Rivers and Streams
falls on the ground some of it soaks into the soil. It moistens
the soil particles and makes them easier to move. A heavy rain
will stir up the surface of the soil and make mud of the small
particles. The water that is not absorbed runs off the soil,
carrying a little of the soil with it.
Water flows downhill,
and is always seeking a lower path. Little trickles of water
flow together, and soon there is a small stream. A small stream
has more force than individual rain drops or melting snow. It
begins to stir up larger particles and carry them away.
Here you see a stream
bed in the desert. Notice the steep sides of the stream
bed. The stream is dry now, but the water will come back in a
big rush after a rain. The fast moving water will carry earth
away from the sides of this little valley.
The sides of many
valleys are covered by plants. The roots of the plants hold the
soil in place when the rain comes, and their leaves break the
force of the falling raindrops. These valleys do
not erode as quickly as valleys of bare earth, but they also
change over time. Water is an
Rocks are constantly being moved
around by currents in the mantle, and they crack in response
to the strain. Rain seeps into the cracks, and when winter comes
the water freezes. Freezing water expands, and it pushes the
walls of the cracks apart, making the cracks wider. Over centuries
huge rocks can be split. Sometimes rocks are split off from the
sides of canyons.
Glaciers are huge "ice rivers"
sliding slowly towards the sea. The underneath part of the glacier
may have captured rocks in the ice, and as the glacier moves,
it grinds the rocks beneath it. Glaciers move all sizes of rocks,
and grind some of the stones to a very fine dust called
This picture shows an
example of glacial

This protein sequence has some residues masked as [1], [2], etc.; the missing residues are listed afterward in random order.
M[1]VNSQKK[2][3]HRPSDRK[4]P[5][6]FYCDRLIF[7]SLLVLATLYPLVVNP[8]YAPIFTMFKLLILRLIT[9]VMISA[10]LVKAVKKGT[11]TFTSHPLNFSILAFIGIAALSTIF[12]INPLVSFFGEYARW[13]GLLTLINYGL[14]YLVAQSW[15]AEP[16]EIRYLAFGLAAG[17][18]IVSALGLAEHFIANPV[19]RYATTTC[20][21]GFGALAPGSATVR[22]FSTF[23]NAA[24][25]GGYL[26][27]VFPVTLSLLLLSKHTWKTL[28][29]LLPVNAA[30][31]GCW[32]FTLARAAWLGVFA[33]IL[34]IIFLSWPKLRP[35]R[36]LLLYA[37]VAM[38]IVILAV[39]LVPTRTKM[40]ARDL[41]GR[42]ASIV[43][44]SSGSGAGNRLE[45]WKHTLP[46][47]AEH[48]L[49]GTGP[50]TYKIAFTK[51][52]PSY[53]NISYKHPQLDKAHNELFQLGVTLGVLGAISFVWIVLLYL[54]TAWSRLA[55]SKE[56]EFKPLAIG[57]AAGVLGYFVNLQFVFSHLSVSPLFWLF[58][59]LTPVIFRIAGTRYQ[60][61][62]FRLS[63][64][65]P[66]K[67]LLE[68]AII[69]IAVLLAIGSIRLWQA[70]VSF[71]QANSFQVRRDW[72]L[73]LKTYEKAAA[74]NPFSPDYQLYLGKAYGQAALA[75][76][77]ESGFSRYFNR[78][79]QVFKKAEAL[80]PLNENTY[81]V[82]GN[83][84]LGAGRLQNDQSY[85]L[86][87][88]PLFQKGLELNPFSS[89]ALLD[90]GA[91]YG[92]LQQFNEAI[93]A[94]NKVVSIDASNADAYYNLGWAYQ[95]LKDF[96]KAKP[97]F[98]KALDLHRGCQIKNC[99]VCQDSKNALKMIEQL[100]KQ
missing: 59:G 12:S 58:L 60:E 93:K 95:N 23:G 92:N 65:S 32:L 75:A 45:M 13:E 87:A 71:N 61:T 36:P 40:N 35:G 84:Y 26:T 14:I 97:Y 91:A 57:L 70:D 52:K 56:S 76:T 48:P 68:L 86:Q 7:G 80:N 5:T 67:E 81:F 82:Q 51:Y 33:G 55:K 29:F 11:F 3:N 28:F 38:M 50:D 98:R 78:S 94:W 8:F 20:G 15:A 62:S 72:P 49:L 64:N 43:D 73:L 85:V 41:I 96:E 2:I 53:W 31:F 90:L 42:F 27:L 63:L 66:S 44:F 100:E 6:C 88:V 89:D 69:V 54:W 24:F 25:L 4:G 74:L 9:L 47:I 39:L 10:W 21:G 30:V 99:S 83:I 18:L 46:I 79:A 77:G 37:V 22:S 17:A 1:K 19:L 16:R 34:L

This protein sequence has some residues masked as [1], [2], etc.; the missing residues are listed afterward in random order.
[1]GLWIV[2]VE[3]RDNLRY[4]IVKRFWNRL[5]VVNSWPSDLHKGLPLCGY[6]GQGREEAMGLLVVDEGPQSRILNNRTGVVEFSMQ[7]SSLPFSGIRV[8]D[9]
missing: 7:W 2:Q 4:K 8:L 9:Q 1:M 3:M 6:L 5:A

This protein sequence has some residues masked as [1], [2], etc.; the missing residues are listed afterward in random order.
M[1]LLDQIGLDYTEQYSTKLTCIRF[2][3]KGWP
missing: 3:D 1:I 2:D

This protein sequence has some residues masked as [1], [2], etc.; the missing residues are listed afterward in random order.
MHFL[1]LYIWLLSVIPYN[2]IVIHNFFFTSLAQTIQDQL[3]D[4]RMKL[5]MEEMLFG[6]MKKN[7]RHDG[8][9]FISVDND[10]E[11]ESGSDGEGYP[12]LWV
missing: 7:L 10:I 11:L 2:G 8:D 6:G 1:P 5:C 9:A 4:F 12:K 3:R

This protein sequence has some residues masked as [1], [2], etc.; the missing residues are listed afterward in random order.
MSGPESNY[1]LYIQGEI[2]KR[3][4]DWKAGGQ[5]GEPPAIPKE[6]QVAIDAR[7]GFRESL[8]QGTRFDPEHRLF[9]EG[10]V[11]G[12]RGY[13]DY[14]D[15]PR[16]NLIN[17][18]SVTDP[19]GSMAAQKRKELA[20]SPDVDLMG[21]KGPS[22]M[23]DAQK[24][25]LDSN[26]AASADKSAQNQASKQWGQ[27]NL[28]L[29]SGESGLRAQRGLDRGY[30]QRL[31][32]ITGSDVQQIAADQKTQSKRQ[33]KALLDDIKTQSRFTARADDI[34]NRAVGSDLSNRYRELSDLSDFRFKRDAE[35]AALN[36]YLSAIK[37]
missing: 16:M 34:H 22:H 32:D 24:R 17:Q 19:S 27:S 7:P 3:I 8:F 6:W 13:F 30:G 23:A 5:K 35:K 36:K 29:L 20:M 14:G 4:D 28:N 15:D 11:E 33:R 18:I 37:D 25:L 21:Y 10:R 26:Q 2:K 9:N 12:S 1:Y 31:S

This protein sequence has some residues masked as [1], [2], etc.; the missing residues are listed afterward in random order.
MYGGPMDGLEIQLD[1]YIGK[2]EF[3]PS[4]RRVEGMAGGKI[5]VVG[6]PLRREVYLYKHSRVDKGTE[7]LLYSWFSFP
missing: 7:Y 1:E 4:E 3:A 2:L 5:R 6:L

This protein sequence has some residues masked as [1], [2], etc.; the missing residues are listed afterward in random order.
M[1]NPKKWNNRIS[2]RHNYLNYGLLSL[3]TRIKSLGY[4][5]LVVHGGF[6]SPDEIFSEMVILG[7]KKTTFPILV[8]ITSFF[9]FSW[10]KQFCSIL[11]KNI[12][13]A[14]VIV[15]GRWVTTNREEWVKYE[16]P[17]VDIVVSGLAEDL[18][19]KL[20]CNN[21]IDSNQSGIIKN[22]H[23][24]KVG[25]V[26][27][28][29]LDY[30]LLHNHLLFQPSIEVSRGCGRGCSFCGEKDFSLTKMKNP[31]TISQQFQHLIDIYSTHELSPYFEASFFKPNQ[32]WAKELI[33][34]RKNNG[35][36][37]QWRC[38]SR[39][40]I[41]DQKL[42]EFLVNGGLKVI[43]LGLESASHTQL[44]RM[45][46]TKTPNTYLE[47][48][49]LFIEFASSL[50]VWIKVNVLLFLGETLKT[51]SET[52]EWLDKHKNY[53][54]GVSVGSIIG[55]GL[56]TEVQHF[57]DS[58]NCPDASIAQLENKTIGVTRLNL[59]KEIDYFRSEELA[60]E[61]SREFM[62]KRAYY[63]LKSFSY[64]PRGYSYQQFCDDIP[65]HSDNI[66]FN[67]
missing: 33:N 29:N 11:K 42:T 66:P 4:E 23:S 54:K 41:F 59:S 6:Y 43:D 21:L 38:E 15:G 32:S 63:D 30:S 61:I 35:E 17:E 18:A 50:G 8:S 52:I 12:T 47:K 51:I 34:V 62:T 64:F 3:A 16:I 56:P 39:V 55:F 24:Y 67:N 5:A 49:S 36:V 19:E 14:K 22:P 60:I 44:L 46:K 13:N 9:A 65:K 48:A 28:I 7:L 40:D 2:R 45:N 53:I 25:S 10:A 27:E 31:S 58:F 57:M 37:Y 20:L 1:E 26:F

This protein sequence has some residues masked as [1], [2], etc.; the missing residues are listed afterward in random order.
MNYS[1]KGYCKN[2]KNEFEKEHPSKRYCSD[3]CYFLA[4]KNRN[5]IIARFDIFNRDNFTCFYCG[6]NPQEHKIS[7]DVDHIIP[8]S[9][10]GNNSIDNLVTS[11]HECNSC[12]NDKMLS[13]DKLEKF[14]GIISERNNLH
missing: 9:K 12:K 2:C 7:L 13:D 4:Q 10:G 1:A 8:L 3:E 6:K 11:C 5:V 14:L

glacier has smoothed
this rock so that it
feels as smooth as
glass. The rocks
on top of the polished
rock may have been
left behind when the
ice of the glacier
cracks in the polished
opportunities for ice
to break up this
is a continuous
show erosion in action. The constant movement of the waves shows
us how sand grains are tumbled, and the returning water traces
miniature drainage channels in the sand. The rocks and stones
on the beach are rounded from thousands of years of being rolled
against each other or washed by sand-carrying breakers.
Waves also erode cliffs along
the beaches. They undercut the cliffs, and eventually the cliffs
fall. The ocean along the coast of California is slowly pushing
back the cliffs.
picks up dust and sand. Sand storms can act like sand blasters
if the wind is moving fast enough. Sometimes when people are
driving in the desert they drive through a sand storm which erodes
all the paint off their cars! In the desert the wind moves the
sand into dunes, piling it up and covering the surfaces with
There are chemicals in
the air. Some of these chemicals can corrode rocks,
and fairly quickly, too. The names on marble gravestones
can be dissolved away in only a couple of centuries. Carvings on
buildings are being digested by chemicals that cause air pollution.
Another way that chemical
action can break down rock
is through crystallization.
If salt water, for instance,
gets into cracks in rocks,
the salt crystallizes when
the water evaporates.
The tiny crystals push
against the sides of the
cracks and slowly widen them.
from a Corel CD-ROM : for viewing only, not for downloading.
© 1999, 2003. Elizabeth Anne Viau and her licensors. All
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